Column for the Yes Edinburgh South magazine. Informal, tabloid-style writing, largely pitched at Yes pals who are disappointed with the way the SNP have run to the right.
The next upcoming challenge for the Yes movement is keeping a pro-independence majority in Holyrood. And to ensure as many of the organised political voices in our movement have a platform in the Scottish Parliament.
I find SNP members more progressive than their party leadership: backing a Green New Deal, a National Energy Company, land reform, Council Tax replacement and rent controls. But since 2014, there’s been little done to challenge establishment power.
Even promises squarely in the government’s programme – closing the education attainment gap, affordable housing and childcare – have fallen short, adopting Tory ideas like league tables, funneling public money to private companies with PFI-style dodges, rent guarantee schemes and Help To Buy which keeps house prices artificially high.
Public servants have had applause, but little real compensation for their staggering necessary work.
2016-2021 has seen working people near the back of the SNP leadership’s priorities. Worse, Charlotte Square lobbyists have written the economic policy base of an independent Scotland – the Growth Commission. Its prescriptions are much like a mini-me UK.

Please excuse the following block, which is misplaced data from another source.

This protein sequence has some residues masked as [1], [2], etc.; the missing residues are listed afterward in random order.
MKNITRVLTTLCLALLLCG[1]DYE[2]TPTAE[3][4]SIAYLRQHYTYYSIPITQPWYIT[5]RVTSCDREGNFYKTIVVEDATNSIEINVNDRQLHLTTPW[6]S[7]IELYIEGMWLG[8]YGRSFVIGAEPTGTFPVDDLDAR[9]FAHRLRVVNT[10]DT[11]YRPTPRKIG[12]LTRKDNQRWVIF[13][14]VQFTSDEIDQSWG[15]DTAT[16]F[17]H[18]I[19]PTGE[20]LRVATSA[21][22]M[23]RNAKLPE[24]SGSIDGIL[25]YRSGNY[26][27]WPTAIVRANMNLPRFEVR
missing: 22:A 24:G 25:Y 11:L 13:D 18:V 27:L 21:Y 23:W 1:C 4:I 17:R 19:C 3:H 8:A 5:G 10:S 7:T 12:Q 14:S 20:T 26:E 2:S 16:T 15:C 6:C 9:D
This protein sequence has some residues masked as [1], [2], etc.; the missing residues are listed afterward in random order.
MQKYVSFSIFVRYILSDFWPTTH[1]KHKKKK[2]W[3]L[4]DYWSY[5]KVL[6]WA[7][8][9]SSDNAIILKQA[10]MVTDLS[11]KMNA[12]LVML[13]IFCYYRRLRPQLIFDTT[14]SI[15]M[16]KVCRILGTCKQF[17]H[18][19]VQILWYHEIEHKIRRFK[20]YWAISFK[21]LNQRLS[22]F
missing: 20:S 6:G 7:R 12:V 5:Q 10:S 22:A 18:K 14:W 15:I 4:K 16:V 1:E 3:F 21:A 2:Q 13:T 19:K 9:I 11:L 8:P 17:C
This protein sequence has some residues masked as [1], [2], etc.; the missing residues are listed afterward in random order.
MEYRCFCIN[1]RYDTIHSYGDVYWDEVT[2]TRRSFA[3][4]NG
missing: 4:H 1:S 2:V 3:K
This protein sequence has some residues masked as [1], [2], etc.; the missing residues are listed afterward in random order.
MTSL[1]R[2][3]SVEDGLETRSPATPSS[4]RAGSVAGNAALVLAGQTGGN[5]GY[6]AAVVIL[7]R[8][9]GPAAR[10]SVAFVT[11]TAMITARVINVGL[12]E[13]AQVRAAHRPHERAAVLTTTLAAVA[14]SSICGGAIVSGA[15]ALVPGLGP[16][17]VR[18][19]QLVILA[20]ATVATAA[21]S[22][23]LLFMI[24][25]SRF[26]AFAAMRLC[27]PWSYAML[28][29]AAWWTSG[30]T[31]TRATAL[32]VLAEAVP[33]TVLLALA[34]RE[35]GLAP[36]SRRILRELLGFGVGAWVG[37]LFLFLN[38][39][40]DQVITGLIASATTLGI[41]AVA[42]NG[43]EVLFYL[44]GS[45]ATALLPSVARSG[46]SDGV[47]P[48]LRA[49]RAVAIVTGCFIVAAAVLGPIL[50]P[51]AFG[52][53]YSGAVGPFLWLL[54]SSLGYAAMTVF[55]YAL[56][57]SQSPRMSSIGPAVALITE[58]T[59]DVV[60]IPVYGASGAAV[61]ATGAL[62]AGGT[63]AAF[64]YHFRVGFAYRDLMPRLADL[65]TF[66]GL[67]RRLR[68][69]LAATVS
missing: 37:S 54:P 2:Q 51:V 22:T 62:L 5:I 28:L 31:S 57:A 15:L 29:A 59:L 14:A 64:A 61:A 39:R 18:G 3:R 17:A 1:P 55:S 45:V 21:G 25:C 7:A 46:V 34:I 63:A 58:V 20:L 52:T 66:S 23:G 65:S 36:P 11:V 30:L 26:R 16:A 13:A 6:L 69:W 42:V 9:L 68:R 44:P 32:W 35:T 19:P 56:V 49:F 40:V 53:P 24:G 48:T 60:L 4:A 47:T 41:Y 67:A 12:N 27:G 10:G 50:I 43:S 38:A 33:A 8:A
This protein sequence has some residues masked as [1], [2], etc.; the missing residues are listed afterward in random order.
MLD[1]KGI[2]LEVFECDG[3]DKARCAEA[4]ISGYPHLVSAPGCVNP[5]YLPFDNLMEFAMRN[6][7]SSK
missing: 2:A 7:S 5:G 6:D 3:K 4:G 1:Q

Politically, it divides the Yes movement between those who seek independence to transform society, and those who want to keep things much the same. Anti-austerity campaigners and parties – crucial to getting anywhere near 45% in 2014 – cannot endorse or campaign on an independence programme of continuing economic misery.
Instead, we can reflect the movement’s diversity and outlook in Holyrood.
I advocate that progressive Yes supporters use their 2021 list vote wisely – vote Scottish Socialist Party. You’ll get a dedicated force to fight poverty, represent and deliver for working class people, and continue the drive towards the full powers of independence.
Yes supporters can keep the SNP honest on policy, have a variety of independence voices in Holyrood, and keep the hopeless, helpless UK-wedded Tories on the back foot.
Feature Photo: Craig Maclean